mechanized farming, rinderpest, cattle rearing, contagious virus, rural infrastructure
Agriculture, including farming and herding, accounts for about two-fifths of Nigeria’s GDP and engages 3 percent of the economically active population. Agriculture contributed more than 75 percent of export earnings before 1970. Since then, however, agriculture has stagnated, partly due to government neglect and poor investment, and partly due to ecological factors such as drought, disease, and reduction in soil fertility. By the mid-1990s, agriculture’s share of exports had declined to less than 5 percent, most of which was contributed by cacao. Nigeria’s major crops of the mid-1990s included palm oil (of which Nigeria was the world’s leading producer until 1971), peanut oil, rubber, and cotton, all of which were once exported but are now sold mostly locally. Also grown are sorghum, millet, maize (corn), yams, and cassava, all formerly used as food for growers but now widely sold for cash.
The great majority of Nigeria’s farm production comes from smallholders who use hoes and similar basic tools. In less crowded areas, crops are typically planted in rotations that let soil lie fallow and recharge. In more crowded areas, for example near large Hausa cities and in the Igbo heartland, cropland is typically under constant cultivation. With the notable exception of Hausaland, women play a prominent role in farming in Nigeria.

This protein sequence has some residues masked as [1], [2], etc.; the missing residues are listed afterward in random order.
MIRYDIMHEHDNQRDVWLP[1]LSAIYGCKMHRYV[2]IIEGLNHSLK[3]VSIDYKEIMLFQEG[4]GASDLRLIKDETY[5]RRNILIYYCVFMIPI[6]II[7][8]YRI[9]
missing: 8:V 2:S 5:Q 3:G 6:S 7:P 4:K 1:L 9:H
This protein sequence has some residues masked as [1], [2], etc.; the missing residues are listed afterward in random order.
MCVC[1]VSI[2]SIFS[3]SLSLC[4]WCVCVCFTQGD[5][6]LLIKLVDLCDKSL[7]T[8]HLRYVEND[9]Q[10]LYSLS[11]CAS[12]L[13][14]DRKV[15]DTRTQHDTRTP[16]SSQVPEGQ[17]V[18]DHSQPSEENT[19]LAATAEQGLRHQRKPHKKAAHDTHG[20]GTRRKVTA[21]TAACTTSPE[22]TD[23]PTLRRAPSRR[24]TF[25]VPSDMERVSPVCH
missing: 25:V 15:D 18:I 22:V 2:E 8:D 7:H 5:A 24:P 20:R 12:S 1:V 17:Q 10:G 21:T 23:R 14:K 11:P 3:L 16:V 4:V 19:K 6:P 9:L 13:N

In the last two decades the government has increased farm output—at great cost—through major irrigation projects, massive investments in rural infrastructure, and introduction of modern seed varieties and chemicals. In the mid-1980s, in an attempt to stop the import of food and raw materials that could be grown locally, the government encouraged large-scale, mechanized farming by local entrepreneurs and international corporations. Although large-scale, machine-based farming has increased substantially, it accounts for only a fraction of total production.
The livestock sector is dominated by Fulani pastoralists, who use mostly traditional forms of production. State and federal governments have tried periodically to encourage the Fulani to form large-scale cattle ranches, but with little success. In 1983 cattle rearing was devastated by a highly contagious virus known as rinderpest, but by the mid-1990s had mostly recovered. Modern poultry farming, geared to meeting urban demand for eggs and chicken, has increased substantially since 1980.
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